As Director of Nursing at the Blackfeet Care Center and Planning Section Chief on the Blackfeet Incident Command Team, Marie Weasel said she is finding herself well prepared for the coronavirus shutdown. Asked if things have changed for her since the shutdown, she said, “No, because I was an ER nurse for 16 years and a supervisor for seven years. I did all kinds of emergency operations training, so this is right up my alley.”
The Care Center shut its doors to the public on Friday, March 13, and entering the facility now requires authorization and testing. Signs cover the front doors stating “no visitors” while instructing authorized people to ring the bell and wait for assistance. Upon learning one has reason to enter, a nurse tests one’s temperature at the front door, then asks questions about experiencing symptoms and any out-of-state or international travel. Only upon satisfactorily passing these tests does one enter any further, in this case to the Nursing Director’s office. At no time were any residents seen, and all personnel wear protective gear.
As for the residents, the shutdown has had two major impacts. “The biggest impact in the first three weeks was the residents were very upset, mostly for not being able to go to the casino, but apart from that the biggest impact has been on family visits,” Weasel said. “But we’ve adjusted with Facetime calls and families visiting through the windows. There are many ways to make connections with families.”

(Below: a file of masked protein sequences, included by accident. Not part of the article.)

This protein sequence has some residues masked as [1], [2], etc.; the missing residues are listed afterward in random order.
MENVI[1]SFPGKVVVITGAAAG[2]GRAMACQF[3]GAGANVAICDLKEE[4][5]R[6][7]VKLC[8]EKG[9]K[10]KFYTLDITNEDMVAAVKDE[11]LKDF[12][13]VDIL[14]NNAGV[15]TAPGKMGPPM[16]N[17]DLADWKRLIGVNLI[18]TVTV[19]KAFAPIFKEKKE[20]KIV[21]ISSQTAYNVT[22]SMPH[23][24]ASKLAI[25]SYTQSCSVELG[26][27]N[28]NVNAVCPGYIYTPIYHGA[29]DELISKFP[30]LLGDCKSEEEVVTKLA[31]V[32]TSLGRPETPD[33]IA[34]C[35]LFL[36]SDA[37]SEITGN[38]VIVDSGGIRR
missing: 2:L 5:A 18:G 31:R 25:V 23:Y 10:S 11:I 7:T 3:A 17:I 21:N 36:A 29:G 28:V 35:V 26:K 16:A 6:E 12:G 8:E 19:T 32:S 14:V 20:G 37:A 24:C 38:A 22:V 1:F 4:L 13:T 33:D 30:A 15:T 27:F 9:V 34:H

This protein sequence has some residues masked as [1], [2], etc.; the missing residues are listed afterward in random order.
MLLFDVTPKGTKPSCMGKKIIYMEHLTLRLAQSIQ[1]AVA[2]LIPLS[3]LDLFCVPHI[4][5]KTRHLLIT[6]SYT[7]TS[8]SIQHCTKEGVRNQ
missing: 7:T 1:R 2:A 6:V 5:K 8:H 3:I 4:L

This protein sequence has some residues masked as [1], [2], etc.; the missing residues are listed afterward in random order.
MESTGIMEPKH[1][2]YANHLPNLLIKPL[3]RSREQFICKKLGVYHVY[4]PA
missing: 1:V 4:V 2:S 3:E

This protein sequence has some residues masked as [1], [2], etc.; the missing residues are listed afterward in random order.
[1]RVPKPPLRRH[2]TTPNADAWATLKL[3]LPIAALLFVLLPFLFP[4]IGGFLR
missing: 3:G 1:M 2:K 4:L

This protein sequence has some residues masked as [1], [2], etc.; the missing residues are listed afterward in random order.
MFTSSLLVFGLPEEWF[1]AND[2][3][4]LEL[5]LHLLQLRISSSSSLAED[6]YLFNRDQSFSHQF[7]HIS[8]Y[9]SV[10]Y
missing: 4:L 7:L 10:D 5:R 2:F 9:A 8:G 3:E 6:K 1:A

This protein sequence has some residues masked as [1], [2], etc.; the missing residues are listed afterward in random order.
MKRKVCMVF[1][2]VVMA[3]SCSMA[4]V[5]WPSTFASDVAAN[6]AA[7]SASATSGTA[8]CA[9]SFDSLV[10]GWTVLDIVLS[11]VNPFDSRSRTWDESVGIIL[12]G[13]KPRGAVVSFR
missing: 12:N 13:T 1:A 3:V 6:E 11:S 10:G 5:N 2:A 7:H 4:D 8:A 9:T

Testing is now a big part of everyday life for the staff at the Care Center. “We tested all the residents and staff, which all came in negative. We’re doing surveillance testing, and we are the first nursing home in Montana to test all the staff and residents, with all negative results…Since March 13, every staff member is screened and given a mask for the day. Our number-one priority is keeping people safe. It’s heartbreaking to see what Shelby’s going through, and I don’t think my staff could handle that very well.”
Testing is also being done with folks who, in the course of their essential duties, interact with other people. “With Dr. Gray at IHS, we’re testing people from Blackfeet Law Enforcement, Corrections, EMS and Food Distribution,” she said. “We’ve done around 300 tests on different entities in the community who have lots of interactions with people day-to-day.”
Help has also arrived from outside sources, with some personal protective equipment (PPE) coming in through Incident Command from the State of Montana and homemade masks being donated by Mary Lukin and the Sewing Warriors. In addition, Weasel said he got in on a call to the Hi-Line United Incident Command that resulted in a large shipment of PPE. “We were fortunate to make connections early on,” she said.
As to the future at the Care Center, Weasel said, “It’s the new normal – masks, temperature checks, all the precautions because this isn’t going away. It may come back twice as bad, and we’ll do everything in our power to keep the residents safe. It changes every single day. We just put something out, and the next day it’s something new.”
Finally, Weasel has words of praise for her staff. “I want to compliment my staff on doing an awesome job,” she said. “Their hearts are totally in it, keeping people safe at all costs. Our number one goal is lives over everything.”